Republicans are saying that President Obama’s precedent-setting decision to recess appoint Richard Cordray is potentially unconstitutional. Congress expert Sarah Binder doubts it:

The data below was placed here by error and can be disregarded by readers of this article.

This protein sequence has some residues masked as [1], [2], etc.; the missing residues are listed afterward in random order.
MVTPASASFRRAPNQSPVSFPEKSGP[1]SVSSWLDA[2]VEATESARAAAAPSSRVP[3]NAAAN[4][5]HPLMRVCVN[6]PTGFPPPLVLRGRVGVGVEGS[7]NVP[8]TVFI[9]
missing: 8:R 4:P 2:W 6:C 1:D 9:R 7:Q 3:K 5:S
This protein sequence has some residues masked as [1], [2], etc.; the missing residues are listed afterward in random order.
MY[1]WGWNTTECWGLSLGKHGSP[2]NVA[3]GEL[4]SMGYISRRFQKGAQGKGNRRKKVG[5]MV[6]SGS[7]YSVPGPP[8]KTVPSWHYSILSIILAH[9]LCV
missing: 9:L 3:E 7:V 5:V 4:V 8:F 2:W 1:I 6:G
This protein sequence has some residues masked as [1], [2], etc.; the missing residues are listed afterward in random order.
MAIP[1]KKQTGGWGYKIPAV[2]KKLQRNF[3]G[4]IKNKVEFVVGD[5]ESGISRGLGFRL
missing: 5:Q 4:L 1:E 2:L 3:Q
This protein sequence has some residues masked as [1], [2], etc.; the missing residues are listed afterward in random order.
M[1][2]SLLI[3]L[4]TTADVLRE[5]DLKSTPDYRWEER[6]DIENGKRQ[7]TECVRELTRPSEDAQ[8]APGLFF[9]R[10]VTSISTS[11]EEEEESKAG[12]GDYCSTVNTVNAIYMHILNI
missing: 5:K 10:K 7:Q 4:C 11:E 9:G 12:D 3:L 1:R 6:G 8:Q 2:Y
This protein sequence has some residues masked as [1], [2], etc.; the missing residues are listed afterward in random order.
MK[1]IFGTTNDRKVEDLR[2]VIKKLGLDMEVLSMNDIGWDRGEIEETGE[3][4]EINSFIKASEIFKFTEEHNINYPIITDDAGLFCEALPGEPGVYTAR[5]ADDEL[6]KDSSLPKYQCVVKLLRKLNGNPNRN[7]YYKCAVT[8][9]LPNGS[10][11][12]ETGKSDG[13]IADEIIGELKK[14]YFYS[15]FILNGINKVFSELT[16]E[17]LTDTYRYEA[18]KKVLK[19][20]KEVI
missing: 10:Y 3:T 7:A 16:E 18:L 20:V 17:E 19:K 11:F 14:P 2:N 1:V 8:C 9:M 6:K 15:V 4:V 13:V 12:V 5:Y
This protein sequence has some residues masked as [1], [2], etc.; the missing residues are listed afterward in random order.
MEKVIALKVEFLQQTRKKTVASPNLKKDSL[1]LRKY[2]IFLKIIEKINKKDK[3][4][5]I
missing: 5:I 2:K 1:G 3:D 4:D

Although Republicans will likely challenge the appointment in court, it’s hard for me to see the Cordray appointment as more than an aggressive use of executive power in face of the opposition’s foot-dragging over confirming a nominee to the CFPB. The Constitution doesn’t define what constitutes a valid recess for the purpose of the president’s proper exercise of the recess appointment power, leaving it open to interpretation. And the most recent court case on the matter — when Democratic Senator Ted Kennedy challenged the intra-session recess appointment of William Pryor to the 11th Circuit Court of Appeals in 2004 — upheld the right of the administration to make a recess appointment on the 7th day of a ten day intrasession recess, noting the Constitutional ambiguity of a “recess.”